Monday, July 27, 2009

Climate change increases run-off in eastern US forests

Environment News Service: Computer models of climate change may be underestimating how much water is likely to run off the land and back into the oceans as human activities pump more carbon dioxide and ozone into the atmosphere, a team of NASA-funded researchers concludes.
Runoff may be as much as 17 percent higher in forests of the eastern United States when models also account for changes in soil nitrogen levels and atmospheric ozone exposure. "Failure to consider the effects of nitrogen limitation and ozone on photosynthesis can lead us to underestimate regional runoff," said Benjamin Felzer, an ecosystem modeler at Lehigh University in Bethlehem, Pennsylvania.

…."More runoff could mean more contamination and flooding of our waterways," he said. "It could also mean fewer droughts than predicted for some areas and more water available for human consumption and farming. Either way, water resource managers need more accurate runoff estimates to plan better for the changes."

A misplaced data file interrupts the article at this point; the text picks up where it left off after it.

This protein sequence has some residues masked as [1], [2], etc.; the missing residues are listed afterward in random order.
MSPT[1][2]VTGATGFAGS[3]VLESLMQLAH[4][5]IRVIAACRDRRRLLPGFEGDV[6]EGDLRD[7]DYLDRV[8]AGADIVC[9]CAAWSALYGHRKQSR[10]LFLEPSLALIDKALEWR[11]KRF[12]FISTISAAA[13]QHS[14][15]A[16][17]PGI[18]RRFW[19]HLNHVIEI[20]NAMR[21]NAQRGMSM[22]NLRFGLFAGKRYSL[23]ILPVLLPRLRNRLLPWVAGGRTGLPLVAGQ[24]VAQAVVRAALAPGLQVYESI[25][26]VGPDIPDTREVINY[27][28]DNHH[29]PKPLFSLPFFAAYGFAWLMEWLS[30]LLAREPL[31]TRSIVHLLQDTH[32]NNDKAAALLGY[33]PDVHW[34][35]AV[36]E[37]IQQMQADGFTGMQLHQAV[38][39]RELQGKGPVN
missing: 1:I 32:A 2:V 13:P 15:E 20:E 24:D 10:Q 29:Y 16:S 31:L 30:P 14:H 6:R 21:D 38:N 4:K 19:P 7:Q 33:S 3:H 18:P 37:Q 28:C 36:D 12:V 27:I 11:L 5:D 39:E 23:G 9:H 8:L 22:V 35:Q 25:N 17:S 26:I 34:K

The team used theoretical models to project various future scenarios for the amount of carbon dioxide in the atmosphere and what it would mean to the changing water cycle in forests east of the Mississippi River. They found that runoff would increase anywhere from three to six percent depending on location and the amount of the increase in CO2.

"Though this study focuses on Eastern U.S. forests, we know nitrogen and ozone effects are also important in South America and Europe," said co-author Adam Schlosser of the Center for Global Change Science at MIT….

A forest creek in Eagleville, Pennsylvania, shot by Mortis, Wikimedia Commons, under the terms of the GNU Free Documentation License, Version 1.2

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